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TIGTA Advises IRS about Enhancing its Computer Security

According to a report from the US Treasury Inspector General for Tax Administration (TIGTA), the Internal Revenue Service must run a computer scan on all its servers every week as a safeguard against software attacks and malicious code. The report was published on March 16, 2009.

Since merely 89% of all computer servers are scanned every week and the rest scanned much fewer times or never at all, the scanning job is insufficient to protect customers, according to the report.

Deputy Inspector General for Audit, Michael Philips, says that the installation of malicious software on the servers pose a huge threat because numerous users access these servers, transmitting infection to other systems, as reported by FederalComputerWeek on March 16, 2009.

Besides server scanning, IRS must update its antivirus programs to the latest version regularly. The report also suggests that it takes the agency two days to update 96% of its computer systems' antivirus software and seven days for similar updation for 100% systems.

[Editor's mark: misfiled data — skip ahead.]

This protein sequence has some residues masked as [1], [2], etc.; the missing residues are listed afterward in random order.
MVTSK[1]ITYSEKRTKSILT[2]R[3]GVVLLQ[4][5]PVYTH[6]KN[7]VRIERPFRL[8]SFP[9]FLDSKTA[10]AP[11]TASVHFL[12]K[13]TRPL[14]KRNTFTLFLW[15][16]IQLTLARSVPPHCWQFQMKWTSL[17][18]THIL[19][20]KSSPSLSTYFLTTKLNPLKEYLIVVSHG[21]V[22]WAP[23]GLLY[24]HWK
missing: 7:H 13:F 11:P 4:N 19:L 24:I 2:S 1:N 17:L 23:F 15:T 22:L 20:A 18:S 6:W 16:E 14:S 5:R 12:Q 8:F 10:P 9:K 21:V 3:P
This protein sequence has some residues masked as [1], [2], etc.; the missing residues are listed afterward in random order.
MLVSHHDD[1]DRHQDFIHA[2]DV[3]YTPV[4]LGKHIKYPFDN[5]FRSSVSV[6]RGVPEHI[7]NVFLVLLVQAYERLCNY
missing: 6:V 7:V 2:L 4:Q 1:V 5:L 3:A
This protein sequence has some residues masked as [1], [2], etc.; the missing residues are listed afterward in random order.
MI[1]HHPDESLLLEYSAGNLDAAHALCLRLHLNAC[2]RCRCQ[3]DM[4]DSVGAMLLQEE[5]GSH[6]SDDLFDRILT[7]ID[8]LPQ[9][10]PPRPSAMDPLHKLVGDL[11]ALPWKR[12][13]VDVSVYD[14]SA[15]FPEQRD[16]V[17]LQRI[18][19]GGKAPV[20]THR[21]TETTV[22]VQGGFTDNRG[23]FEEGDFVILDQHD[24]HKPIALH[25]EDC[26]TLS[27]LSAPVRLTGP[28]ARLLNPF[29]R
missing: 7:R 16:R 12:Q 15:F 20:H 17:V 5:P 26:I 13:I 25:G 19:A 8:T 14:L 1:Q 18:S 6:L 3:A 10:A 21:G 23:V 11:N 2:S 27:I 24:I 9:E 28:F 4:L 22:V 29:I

TITGA further advised IRS to inform its employees of any malware incident so that they know beforehand what actions by them might lead to infection and distribution of the same.

Notably, among 661 malware attacks notified to IRS during 2007, a total of 311 effectively planted malicious software on a PC as well as started executing a harmful program. Further, 69% of malicious software transmitted from a computer that hosted an infected site, the report discovered.

A frequent comment that TIGTA makes on IRS is that the agency does not pay sufficient attention to the safety of its sensitive computers.

Meanwhile, IRS acknowledged TIGTA's recommendations about running servers through antivirus scans on a weekly basis, and of regularly reminding administrators about restrictions on accessing the Internet.

Furthermore, the security specialists state that reports of security fallacies on the IRS systems are not new. Since long, security companies are striving to provide effective protection to IRS so that customers could not become victim of hackers.

Related article: Test Finds Vulnerabilities in Avaya, Cisco and Nortel Products

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